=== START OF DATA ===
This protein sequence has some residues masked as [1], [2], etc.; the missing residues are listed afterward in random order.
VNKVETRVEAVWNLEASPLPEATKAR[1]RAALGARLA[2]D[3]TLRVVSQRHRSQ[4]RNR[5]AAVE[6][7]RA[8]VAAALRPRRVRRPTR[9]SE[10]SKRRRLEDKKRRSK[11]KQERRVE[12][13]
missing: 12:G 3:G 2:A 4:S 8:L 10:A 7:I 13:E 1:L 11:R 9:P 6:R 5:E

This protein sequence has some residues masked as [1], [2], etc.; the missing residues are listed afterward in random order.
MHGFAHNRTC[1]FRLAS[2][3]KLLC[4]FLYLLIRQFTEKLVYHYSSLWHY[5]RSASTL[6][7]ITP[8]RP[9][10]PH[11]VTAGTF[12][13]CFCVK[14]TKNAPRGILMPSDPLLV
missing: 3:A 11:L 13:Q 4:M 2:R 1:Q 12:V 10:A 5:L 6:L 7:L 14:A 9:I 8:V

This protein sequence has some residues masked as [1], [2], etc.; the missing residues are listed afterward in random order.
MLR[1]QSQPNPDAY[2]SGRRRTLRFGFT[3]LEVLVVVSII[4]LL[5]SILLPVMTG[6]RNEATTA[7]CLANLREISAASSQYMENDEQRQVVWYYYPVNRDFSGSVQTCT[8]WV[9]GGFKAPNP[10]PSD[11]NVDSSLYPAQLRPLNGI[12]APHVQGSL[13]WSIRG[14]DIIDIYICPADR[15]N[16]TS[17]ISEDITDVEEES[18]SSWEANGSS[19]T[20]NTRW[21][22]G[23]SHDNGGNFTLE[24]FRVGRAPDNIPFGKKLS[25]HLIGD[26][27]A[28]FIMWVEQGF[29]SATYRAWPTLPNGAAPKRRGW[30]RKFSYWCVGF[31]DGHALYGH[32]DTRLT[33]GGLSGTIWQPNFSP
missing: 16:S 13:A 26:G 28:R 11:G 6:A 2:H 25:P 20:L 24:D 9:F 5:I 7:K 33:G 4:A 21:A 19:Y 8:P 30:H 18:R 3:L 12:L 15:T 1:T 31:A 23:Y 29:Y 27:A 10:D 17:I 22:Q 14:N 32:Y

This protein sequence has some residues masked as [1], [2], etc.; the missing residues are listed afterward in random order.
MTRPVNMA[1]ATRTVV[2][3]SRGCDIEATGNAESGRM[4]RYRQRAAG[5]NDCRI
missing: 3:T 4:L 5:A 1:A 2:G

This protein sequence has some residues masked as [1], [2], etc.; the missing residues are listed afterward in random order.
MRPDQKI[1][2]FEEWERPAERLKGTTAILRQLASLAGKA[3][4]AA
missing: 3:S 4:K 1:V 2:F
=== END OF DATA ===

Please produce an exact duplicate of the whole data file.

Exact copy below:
This protein sequence has some residues masked as [1], [2], etc.; the missing residues are listed afterward in random order.
VNKVETRVEAVWNLEASPLPEATKAR[1]RAALGARLA[2]D[3]TLRVVSQRHRSQ[4]RNR[5]AAVE[6][7]RA[8]VAAALRPRRVRRPTR[9]SE[10]SKRRRLEDKKRRSK[11]KQERRVE[12][13]
missing: 12:G 3:G 2:A 4:S 8:L 10:A 7:I 13:E 1:L 11:R 9:P 6:R 5:E

This protein sequence has some residues masked as [1], [2], etc.; the missing residues are listed afterward in random order.
MHGFAHNRTC[1]FRLAS[2][3]KLLC[4]FLYLLIRQFTEKLVYHYSSLWHY[5]RSASTL[6][7]ITP[8]RP[9][10]PH[11]VTAGTF[12][13]CFCVK[14]TKNAPRGILMPSDPLLV
missing: 3:A 11:L 13:Q 4:M 2:R 1:Q 12:V 10:A 5:L 6:L 7:L 14:A 9:I 8:V

This protein sequence has some residues masked as [1], [2], etc.; the missing residues are listed afterward in random order.
MLR[1]QSQPNPDAY[2]SGRRRTLRFGFT[3]LEVLVVVSII[4]LL[5]SILLPVMTG[6]RNEATTA[7]CLANLREISAASSQYMENDEQRQVVWYYYPVNRDFSGSVQTCT[8]WV[9]GGFKAPNP[10]PSD[11]NVDSSLYPAQLRPLNGI[12]APHVQGSL[13]WSIRG[14]DIIDIYICPADR[15]N[16]TS[17]ISEDITDVEEES[18]SSWEANGSS[19]T[20]NTRW[21][22]G[23]SHDNGGNFTLE[24]FRVGRAPDNIPFGKKLS[25]HLIGD[26][27]A[28]FIMWVEQGF[29]SATYRAWPTLPNGAAPKRRGW[30]RKFSYWCVGF[31]DGHALYGH[32]DTRLT[33]GGLSGTIWQPNFSP
missing: 16:S 13:A 26:G 28:R 11:G 6:A 2:H 25:P 20:L 24:D 9:F 5:I 7:K 33:G 4:A 21:A 19:Y 8:P 30:H 18:R 3:L 12:L 15:T 1:T 31:A 23:Y 29:Y 27:A 10:D 17:I 22:Q 14:N 32:Y

This protein sequence has some residues masked as [1], [2], etc.; the missing residues are listed afterward in random order.
MTRPVNMA[1]ATRTVV[2][3]SRGCDIEATGNAESGRM[4]RYRQRAAG[5]NDCRI
missing: 3:T 4:L 5:A 1:A 2:G

This protein sequence has some residues masked as [1], [2], etc.; the missing residues are listed afterward in random order.
MRPDQKI[1][2]FEEWERPAERLKGTTAILRQLASLAGKA[3][4]AA
missing: 3:S 4:K 1:V 2:F